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Living Linen Interview LL2_R00/12 2 of 2


Sound Recording on Reel: LIRA. Library Transcript: Transcript. Summary: Ian Hamilton's family were flax farmers on both his father's and on his mother's side. They also owned scutch mills. The farms, which produced flax up until the late 1940s, were in the Tyrone and Donegal areas. They supplied Herdman's during WWII. Mr Hamilton applied to the Linen Industry Research Association - Lambeg (LIRA) after completing a degree in Chemistry at QUB. Mr Hamilton entered LIRA in 1961, as a Research Officer, where he was involved with attempts to perfect a chemical retting process. LIRA was established in 1919, in Glenmore House, and served the linen industry throughout the U.K. It would later become the research institute for Rayon and jute as well. LIRA was funded by the British and Northern Ireland governments. Individual textile firms paid an annual subscription fee, which entitled them to use the facilities at LIRA and to call upon the staff at Lambeg to investigate any problems that they were experiencing with production. Members were also regularly invited to open days and received monthly updates of research programmes and initiatives from within LIRA and the textile industries generally. Although several individual firms had their own laboratories, these were often little more than testing and checking facilities. LIRA guaranteed member firms absolute discretion and confidentiality when dealing with any problems. Even if a particular problem was resolved successfully the information would not have been shared amongst the other members unless the original firm wanted it publicised. LIRA established a close working relationship with other scholarly and official organisations such as Belfast Tech', QUB and The Linen Guild. LIRA also took over the work of the Belfast Textile Testing House. LIRA took part in a number of textile exhibitions - demonstrating linen's natural absorbency and durability. Within Lambeg the Spinners, Weavers and Bleachers/Dyers/Finishers had their own sections and all were represented on the various committees. LIRA carried out extensive work on the flammability of linen and pioneered international conferences on textile flammability. LIRA also worked on flame retardant finishes for cloth in response to new regulations concerning household furnishings. Crease resistance was another area in which LIRA was heavily involved. They also worked on blends - mixing linen with other yarns to maximise the good qualities of linen and overcome its disadvantages. Despite their reliance on Lambeg the linen industry did not invest adequately in Research and Development. This became of particular importance in the 1960s when competition from overseas linen producers and other fabrics began to impinge greatly upon the markets and the profitability of local manufacturers. During his career at LIRA, Mr Hamilton took on more of an administrative role -he edited LIRA's monthly publication Linen Research, set up a quarterly magazine and was also given the job of recruiting and training new members of staff. As linen became increasingly more difficult LIRA diversified into Geo-textiles and attempted to provide a lead for the traditional textile manufacturers. This met with only limited success as several firms clung resolutely to linen. LIRA closed in 1993 due to a lack of funding. Subscriptions declined along with the industry itself. Ian set up a private consultancy company, 'Textile and Clothing Technology' (TACT). This proved quite successful and remains in existence today as 'Newton'.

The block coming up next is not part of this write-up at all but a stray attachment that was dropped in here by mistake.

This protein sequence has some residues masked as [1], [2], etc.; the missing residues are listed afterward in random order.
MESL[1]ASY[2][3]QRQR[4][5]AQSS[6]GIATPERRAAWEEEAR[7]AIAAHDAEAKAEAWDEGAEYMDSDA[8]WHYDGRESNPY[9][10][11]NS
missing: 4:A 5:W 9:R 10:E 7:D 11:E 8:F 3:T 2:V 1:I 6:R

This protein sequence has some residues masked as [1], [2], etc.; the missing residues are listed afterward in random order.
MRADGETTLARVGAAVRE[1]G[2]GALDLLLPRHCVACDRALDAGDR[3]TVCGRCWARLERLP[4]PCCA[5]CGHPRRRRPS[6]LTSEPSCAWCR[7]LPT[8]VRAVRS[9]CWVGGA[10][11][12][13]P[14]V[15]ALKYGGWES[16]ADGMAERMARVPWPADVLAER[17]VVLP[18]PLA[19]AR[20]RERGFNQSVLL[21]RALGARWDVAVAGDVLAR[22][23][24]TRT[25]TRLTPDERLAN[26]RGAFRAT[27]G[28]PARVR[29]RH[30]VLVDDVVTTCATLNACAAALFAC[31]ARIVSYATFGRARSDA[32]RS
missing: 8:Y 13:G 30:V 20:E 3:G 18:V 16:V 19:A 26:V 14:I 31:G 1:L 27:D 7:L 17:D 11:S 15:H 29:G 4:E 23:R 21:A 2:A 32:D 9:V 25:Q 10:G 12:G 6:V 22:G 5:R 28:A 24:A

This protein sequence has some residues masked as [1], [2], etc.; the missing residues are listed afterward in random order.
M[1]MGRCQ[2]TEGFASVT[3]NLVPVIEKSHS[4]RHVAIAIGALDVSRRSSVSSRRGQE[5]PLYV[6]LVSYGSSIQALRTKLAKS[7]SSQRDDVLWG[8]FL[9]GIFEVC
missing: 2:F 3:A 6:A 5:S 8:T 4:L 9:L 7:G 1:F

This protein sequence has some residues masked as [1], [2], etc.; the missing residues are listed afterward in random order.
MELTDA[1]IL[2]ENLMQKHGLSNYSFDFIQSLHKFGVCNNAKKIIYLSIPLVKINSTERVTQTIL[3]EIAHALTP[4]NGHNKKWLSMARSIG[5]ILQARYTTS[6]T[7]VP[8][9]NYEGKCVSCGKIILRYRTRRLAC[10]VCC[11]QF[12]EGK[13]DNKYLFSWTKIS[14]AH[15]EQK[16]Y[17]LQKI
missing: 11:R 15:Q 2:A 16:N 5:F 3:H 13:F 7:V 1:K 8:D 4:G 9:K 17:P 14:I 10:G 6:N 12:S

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Living Linen Interview LL2_R00/12 1 of 2

Living Linen Interview LL2_R00/12 1 of 2

Sound Recording on Reel: LIRA. Library Transcript: Transcript. Summary: Ian Hamilton's family were flax farmers on both his father's and on his mother...